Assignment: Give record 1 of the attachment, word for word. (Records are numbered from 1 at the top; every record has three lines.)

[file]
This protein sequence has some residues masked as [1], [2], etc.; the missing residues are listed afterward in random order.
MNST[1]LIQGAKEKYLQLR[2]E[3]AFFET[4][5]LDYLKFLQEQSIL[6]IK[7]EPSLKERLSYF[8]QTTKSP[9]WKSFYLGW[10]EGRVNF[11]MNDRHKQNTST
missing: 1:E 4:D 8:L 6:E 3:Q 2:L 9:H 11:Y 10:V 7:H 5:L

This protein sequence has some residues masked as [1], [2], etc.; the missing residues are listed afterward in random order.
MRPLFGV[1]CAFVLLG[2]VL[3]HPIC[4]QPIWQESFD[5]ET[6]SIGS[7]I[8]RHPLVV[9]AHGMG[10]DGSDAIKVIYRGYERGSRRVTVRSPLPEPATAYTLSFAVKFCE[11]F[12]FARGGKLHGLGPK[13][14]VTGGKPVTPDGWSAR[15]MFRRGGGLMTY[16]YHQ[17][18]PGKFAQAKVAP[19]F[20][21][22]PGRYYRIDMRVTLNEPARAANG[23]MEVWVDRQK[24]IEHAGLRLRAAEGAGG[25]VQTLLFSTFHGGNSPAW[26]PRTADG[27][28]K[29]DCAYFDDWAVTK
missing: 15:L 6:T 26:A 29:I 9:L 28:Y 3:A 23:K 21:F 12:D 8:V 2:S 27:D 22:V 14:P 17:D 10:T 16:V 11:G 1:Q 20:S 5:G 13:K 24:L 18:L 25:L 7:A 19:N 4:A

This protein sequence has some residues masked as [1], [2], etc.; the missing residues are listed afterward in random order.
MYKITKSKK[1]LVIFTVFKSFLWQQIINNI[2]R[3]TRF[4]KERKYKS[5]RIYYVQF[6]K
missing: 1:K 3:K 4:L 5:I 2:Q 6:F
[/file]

This protein sequence has some residues masked as [1], [2], etc.; the missing residues are listed afterward in random order.
MNST[1]LIQGAKEKYLQLR[2]E[3]AFFET[4][5]LDYLKFLQEQSIL[6]IK[7]EPSLKERLSYF[8]QTTKSP[9]WKSFYLGW[10]EGRVNF[11]MNDRHKQNTST
missing: 1:E 4:D 8:L 6:E 3:Q 2:L 9:H 11:Y 10:V 7:H 5:L